Boondoggle

One blogger’s personal bridge to nowhere

Pick one: college or newspapers?

Steve Coll at The New Yorker is baffled at how a small liberal arts college can have more funds at its disposal than a venerable institution of print media.

williams-collegeNot to pick on any one institution, but, from a constitutional perspective, how did we end up in a society where Williams College has (or had, before September) an endowment well in excess of one billion dollars, while the Washington Post, a fountainhead of Watergate and so much other skeptical and investigative reporting critical to the republic’s health, is in jeopardy. I’m sure that Williams-generated nostalgia in the emotional lives of wealthy people is hard to overestimate, but still …

Yglesias follows up on the point:

One problem here is just that The Washington Post is no Williams. Elite American colleges, whether or not they actually do a good job of educating young people, do a VERY good job of producing nostalgic alumni and prestige for themselves.

True enough, but how many alumni donors are donating out of a sense of nostalgia? Maybe — and as a resolute non-donor to my small elite liberal arts college of choice, this is somewhat ironic — I am being too naive, but don’t many alumni probably donate out of a sense of the value of a liberal education? That may just be the propaganda that we mouth, but even a cynic should acknowledge that the well of “nostalgia” is probably only so deep. A sense of “responsibility” or “appreciation” may be too much, but “guilt tripping” probably accounts for some small pool of the funds.

For the big donors, of course, donating to their alma mater has just become a matter of course; it’s an established practice to do so, so it’s a safe and acceptable place to invest one’s money. Donating to newspapers is not, which is of course at the crux of Coll’s and Yglesias’ arguments. But the unspoken corollary of this world we’ve ended up in, where Williams is awash with money but the Post is near bankrupt, is that people donate to colleges for a point as well, and that these colleges, as much or more than one particular industry, have a certain value.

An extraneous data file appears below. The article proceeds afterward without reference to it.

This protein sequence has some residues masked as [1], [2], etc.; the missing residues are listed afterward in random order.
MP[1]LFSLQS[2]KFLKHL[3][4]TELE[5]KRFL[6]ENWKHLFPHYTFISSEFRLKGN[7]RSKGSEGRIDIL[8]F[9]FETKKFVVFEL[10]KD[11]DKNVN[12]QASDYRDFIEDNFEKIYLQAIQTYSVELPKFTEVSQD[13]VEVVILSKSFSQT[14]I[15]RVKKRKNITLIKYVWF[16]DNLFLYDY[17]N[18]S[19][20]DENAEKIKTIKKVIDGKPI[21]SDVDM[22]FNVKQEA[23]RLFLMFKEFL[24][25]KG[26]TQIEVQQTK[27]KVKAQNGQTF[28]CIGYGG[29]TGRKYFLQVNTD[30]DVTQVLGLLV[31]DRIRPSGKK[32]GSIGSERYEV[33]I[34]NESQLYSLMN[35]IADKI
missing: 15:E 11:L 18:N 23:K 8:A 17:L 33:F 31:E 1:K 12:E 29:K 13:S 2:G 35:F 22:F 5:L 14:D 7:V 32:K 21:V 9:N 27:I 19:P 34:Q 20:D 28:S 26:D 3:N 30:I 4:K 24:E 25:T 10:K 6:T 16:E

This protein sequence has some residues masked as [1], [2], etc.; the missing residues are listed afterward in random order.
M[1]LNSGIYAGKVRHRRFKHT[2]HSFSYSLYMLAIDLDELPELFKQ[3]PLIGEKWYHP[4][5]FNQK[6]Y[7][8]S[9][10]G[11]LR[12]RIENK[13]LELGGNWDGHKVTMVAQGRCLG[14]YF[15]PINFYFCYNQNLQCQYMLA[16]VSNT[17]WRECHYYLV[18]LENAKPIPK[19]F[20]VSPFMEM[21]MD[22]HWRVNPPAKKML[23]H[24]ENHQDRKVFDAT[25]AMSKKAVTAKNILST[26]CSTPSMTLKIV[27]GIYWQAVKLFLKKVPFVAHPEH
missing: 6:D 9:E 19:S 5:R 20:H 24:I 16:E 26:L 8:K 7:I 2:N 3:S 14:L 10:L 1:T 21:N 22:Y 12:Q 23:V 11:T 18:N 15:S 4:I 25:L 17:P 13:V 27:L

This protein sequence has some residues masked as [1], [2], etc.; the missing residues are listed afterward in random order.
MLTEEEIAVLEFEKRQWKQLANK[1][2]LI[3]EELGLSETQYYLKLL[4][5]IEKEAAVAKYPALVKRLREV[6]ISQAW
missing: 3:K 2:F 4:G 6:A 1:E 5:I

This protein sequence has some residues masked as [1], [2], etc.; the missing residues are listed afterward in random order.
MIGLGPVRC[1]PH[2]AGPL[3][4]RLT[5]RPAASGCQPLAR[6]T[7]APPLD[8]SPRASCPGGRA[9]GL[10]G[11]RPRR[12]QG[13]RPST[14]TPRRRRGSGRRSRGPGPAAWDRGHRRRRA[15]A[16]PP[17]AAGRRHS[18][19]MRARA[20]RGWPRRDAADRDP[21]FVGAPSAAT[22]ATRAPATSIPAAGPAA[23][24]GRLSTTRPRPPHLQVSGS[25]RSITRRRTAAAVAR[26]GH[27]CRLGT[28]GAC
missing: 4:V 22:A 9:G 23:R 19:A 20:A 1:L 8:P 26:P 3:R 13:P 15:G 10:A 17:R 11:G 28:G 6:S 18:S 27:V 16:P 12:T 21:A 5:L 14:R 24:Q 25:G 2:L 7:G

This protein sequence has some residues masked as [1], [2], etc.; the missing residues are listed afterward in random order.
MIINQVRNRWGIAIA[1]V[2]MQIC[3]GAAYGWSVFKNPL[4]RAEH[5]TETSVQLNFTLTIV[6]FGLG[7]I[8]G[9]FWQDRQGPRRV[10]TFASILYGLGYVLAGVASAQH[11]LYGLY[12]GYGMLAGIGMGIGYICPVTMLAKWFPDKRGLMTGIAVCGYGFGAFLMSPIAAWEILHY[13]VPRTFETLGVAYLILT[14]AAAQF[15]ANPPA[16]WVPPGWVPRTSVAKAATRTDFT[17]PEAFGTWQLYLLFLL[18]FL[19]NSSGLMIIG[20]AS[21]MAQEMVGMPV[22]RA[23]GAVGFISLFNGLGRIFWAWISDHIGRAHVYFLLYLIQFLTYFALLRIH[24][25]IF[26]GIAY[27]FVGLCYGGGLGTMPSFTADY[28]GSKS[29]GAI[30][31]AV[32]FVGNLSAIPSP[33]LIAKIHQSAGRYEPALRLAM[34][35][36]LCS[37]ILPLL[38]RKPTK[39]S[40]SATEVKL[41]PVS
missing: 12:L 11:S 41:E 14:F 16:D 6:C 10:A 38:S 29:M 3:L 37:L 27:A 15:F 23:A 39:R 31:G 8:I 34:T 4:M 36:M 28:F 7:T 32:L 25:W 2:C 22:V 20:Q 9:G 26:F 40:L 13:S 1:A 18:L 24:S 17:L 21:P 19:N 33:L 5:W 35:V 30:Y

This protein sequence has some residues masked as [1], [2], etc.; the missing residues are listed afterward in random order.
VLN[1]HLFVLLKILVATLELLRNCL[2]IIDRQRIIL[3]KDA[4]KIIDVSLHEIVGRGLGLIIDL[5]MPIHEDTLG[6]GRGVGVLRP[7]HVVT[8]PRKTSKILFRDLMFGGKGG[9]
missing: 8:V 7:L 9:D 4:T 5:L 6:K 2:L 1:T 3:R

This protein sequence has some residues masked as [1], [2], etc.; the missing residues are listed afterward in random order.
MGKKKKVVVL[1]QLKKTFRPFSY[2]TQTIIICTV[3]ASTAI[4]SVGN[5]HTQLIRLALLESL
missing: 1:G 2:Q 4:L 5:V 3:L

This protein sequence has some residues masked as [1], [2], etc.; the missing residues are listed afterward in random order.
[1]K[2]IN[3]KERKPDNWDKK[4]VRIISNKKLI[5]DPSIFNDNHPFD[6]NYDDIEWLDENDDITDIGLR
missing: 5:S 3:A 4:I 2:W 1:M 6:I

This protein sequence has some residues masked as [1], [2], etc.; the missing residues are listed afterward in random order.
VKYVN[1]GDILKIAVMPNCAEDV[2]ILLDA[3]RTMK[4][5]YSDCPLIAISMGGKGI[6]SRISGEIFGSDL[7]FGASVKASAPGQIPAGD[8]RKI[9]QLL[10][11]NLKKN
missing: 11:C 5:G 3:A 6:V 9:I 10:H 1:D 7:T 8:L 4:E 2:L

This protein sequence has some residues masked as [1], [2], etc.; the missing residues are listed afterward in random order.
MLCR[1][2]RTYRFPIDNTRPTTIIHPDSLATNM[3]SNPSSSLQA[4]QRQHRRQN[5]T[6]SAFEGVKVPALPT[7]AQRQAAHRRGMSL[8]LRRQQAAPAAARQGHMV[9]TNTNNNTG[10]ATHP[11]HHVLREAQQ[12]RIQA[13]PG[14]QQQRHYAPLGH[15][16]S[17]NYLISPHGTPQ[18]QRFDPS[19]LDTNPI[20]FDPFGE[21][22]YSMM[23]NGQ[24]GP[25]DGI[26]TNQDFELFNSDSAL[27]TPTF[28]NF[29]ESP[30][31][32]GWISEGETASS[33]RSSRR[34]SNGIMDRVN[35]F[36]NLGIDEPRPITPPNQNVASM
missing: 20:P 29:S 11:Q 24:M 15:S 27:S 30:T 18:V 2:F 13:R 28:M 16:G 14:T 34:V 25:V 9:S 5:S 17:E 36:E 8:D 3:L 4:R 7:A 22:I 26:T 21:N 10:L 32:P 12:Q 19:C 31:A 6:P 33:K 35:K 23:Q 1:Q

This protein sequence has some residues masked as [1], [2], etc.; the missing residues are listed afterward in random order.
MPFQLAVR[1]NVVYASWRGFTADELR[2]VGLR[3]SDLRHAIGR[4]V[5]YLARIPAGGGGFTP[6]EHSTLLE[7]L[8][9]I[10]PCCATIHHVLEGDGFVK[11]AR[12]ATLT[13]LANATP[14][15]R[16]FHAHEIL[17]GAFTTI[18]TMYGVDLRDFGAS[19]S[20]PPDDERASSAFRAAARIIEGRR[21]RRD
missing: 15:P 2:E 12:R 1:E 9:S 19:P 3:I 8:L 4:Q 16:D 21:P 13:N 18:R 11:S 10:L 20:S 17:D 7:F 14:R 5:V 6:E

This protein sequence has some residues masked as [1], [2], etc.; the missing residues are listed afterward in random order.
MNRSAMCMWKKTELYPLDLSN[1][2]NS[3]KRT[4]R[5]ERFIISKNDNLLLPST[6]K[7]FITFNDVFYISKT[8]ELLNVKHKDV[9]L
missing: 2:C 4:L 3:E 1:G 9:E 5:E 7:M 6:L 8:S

(image from flickr user SERSeanCrane under a Creative Commons license)

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January 30, 2009 - Posted by | media, Swarthmore | , , ,

2 Comments »

  1. In the name of full disclosure I am a steadfast fundraising volunteer for my small elite liberal arts college of choice, so there’s my bias, but I think that there is at least another possible explanations as to why people donate to their colleges and not to the Washington Post.

    For some alums, giving donations is their way of giving back. At most of these sorts of schools everyone benefits from financial aid, even for those paying full tuition the cost-per-student of running the university exceeds the amount of total tuition (at Wes this “silent scholarship” was around $16k last time I checked). Maybe you include this in the “guilt” category but I would say its different.

    I don’t have the same kind of relationship with any newspaper but more importantly aren’t they (at least in theory) for-profit corporations? Isn’t that really the problem? I must admit that currently I free-ride off public programming but when it comes down to it NPR has a much better chance of getting a check from me than does the Post.

    Comment by anothergradstudentcliche | January 30, 2009 | Reply

  2. neither schools nor newspapers can educate bill o’reilly. that’s the problem

    Comment by papa bear | February 1, 2009 | Reply


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